Dogs have been our companions for thousands of years. But more than that, they have served and protected us loyally under any and all circumstances. In appreciation, memorials have been built to their devotion and heroism. Here are some of their stories.
Sculptor Doug Roper was commissioned to create a War Dog Memorial in Long Island, New York. The memorial was dedicated in October of 2005 at the H. Lee Dennison Building and honors K-9 heroes serving the military from the Revolutionary War till today.
Roper chose a German Shepherd Dog, commonly used in wartime, to represent all heroes. The bronze statue is 48 inches from paw to shoulder and 9 feet long, twice the size of a German Shepherd.
The model for the sculpture, chosen after 9/11, was a dog named Tsunami, a black German Shepherd owned by Vietnam veteran, Hal Wilson. Tsunami helped in recovery efforts at Ground Zero, locating souls.
The inscription on the statute reads, ” THIS WAR DOG MEMORIAL IS DEDICATED TO ALL THE DOGS WHO SERVED THIS GREAT NATION FAITHFULLY AND WELL. TRAINED AS MILITARY WORKING DOGS, POLICE DOGS AND VOLUNTEER SEARCH AND RESCUE DOGS, THEY HAVE SAVED COUNTLESS LIVES OFTEN AT THE COST OF THEIR OWN. THEY PROVIDED A THOUGHT OF HOME DURING TIMES OF TURMOIL AND THEIR MEMORIES WILL REMAIN
Forever in Our Hearts.”
A 12 year old German Shepherd named Chyla became the model for a granite sculpture dedicated on April 16, 2011 at the Rancho Coastal Humane Society shelter in Encinitas, California.
Chyla served as a U.S. military patrol and security police dog in Kuwait and Germany, saving soldiers lives.
Jim Silveira, president of the RCH society, decided on the sculpture after meeting Chyla in San Diego, where his new family adopted him.
Each year, about 400 service dogs are available for adoption after their military careers. See our article about Pets For Patriots.
Inspired by stories of heroic war dogs, artist Susan Bahary created several sculptures honoring them.
During World War Two on the Pacific island of Guam, a Doberman Pinscher named Kurt was part of a wardog platoon trained to detect enemy soldiers and protect U.S. marines from ambush. Twenty-five of these dogs were killed during the battle for Guam.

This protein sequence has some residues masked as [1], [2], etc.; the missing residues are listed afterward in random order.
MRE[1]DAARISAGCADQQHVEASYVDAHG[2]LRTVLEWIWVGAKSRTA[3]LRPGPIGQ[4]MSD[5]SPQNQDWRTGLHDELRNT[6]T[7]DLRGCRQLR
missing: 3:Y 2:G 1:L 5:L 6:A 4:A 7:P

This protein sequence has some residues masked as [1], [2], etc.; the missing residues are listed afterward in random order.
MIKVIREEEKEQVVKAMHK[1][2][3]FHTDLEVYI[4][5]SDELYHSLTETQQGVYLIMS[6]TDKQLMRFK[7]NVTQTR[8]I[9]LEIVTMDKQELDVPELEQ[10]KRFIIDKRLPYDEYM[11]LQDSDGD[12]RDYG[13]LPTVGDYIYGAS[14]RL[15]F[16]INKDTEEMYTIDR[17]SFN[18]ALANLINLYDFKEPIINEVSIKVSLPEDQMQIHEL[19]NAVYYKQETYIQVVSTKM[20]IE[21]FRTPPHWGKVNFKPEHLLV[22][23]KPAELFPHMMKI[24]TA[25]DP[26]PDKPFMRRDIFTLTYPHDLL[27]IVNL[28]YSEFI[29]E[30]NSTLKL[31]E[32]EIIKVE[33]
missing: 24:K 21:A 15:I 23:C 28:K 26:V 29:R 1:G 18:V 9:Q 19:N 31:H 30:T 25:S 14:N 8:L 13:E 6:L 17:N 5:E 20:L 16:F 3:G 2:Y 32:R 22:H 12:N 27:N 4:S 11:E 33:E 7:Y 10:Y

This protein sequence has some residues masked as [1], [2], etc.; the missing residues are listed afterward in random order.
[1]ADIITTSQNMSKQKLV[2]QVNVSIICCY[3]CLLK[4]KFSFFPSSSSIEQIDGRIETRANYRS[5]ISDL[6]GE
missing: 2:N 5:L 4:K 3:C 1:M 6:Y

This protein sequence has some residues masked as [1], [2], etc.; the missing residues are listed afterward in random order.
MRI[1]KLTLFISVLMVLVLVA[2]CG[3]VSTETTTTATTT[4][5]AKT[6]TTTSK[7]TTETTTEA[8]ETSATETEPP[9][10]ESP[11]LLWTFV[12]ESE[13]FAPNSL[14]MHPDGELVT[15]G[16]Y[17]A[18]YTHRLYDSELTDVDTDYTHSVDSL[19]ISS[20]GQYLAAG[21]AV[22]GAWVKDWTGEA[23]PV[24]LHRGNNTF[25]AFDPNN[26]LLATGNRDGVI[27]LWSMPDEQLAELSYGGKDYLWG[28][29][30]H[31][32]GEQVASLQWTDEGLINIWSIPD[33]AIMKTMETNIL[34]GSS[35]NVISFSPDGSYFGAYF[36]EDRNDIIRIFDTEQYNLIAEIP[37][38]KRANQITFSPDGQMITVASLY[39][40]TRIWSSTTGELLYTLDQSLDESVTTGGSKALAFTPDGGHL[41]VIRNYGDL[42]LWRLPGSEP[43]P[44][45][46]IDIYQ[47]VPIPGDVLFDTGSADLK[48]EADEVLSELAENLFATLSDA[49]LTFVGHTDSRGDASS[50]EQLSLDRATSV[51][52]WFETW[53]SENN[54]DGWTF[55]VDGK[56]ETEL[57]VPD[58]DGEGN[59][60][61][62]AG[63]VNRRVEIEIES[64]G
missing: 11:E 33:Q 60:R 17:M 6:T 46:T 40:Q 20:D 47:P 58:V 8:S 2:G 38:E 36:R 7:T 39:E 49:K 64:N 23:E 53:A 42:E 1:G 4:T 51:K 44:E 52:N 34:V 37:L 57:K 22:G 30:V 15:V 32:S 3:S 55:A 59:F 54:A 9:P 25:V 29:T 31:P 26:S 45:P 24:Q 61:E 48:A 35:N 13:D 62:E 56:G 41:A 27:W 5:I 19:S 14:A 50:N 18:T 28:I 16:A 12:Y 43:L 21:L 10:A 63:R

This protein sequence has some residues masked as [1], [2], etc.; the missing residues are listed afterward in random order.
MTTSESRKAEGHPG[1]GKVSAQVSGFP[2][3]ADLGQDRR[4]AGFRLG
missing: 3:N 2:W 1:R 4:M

Kurt was one of the mortally wounded dogs and died in spite of the gargantuan efforts of veterinarian William Putney. Exhausted after hours of trying to save Kurt, Dr. Putney fell asleep draped over him.
Awakened by his commander, Dr. Putney asked what he should do with Kurt. His commander replied that Kurt was a marine too and should be buried with other marines. Thus began the war dog cemetery on Guam.
Dr. Putney visited the cemetery 40 years later to find it in a shambles. He set out to make sure the cemetery was repaired and the idea of a war dog memorial was born.
Bahary’s sculpture, dedicated in 1994, is a life-size bronze Doberman Pinscher on a granite base, Dobies being the official breed of the Marine Corps in World War Two. The raised leg shows that these dogs are always ready, always on alert and loyal. Bahary chose “Always Faithful”, the English translation of the Marine motto, “Semper Fidelis.”
In Ohio stands another of Susan Bahary’s creations, this one honoring a tiny hero, Smoky, a Yorkshire Terrier.
Smoky was found in a New Guinea jungle and accompanied soldiers on 12 combat missions. She was awarded 8 battle stars, surviving 150 air raids as she helped engineers build an airbase in the Philippines.
Trained by Bill Wynne, the soldier who adopted her, Smoky pulled a telegraph wire 70 feet through a drain pipe under an air strip saving days of labor and safeguarding 40 warplanes.
The sculpture depicts Smoky sitting in a GI helmet to illustrate her size – 7 inches tall and weighing 4 lbs.
Under Wynne’s training, Smoky became the first therapy dog, took part in obedience trials and learned over 200 tricks.
Heroic Smoky’s sculpture was dedicated on Veteran’s Day in 2005. The inscription reads, “Smoky, Yorkie Doodle Dandy, and, Dogs of All Wars.”